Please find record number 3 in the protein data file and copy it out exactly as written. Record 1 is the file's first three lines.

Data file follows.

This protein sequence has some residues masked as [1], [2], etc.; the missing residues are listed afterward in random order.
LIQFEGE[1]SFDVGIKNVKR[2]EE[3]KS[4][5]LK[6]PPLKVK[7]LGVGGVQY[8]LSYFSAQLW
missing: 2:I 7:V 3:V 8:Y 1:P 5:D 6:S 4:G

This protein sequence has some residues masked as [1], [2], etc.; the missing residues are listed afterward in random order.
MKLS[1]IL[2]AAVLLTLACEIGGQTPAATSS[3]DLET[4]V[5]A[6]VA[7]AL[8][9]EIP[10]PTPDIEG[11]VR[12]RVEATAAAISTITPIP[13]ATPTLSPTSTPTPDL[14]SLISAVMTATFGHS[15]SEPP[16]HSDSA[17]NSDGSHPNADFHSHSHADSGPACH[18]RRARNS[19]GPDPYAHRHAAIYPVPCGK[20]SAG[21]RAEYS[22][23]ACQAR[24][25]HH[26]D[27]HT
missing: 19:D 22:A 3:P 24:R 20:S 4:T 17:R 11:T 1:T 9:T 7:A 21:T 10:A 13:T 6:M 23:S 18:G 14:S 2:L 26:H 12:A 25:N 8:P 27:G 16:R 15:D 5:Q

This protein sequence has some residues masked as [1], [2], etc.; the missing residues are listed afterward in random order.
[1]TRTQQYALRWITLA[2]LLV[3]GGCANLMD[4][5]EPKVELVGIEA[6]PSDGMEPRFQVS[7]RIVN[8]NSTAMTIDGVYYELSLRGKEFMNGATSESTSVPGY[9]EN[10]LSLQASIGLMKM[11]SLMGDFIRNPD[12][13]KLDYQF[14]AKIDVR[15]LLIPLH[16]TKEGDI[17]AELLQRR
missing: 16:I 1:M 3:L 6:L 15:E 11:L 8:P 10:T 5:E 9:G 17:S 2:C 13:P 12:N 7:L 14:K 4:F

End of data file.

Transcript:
This protein sequence has some residues masked as [1], [2], etc.; the missing residues are listed afterward in random order.
[1]TRTQQYALRWITLA[2]LLV[3]GGCANLMD[4][5]EPKVELVGIEA[6]PSDGMEPRFQVS[7]RIVN[8]NSTAMTIDGVYYELSLRGKEFMNGATSESTSVPGY[9]EN[10]LSLQASIGLMKM[11]SLMGDFIRNPD[12][13]KLDYQF[14]AKIDVR[15]LLIPLH[16]TKEGDI[17]AELLQRR
missing: 16:I 1:M 3:L 6:L 15:E 11:L 8:P 10:T 5:E 9:G 17:S 2:C 13:P 12:N 7:L 14:K 4:F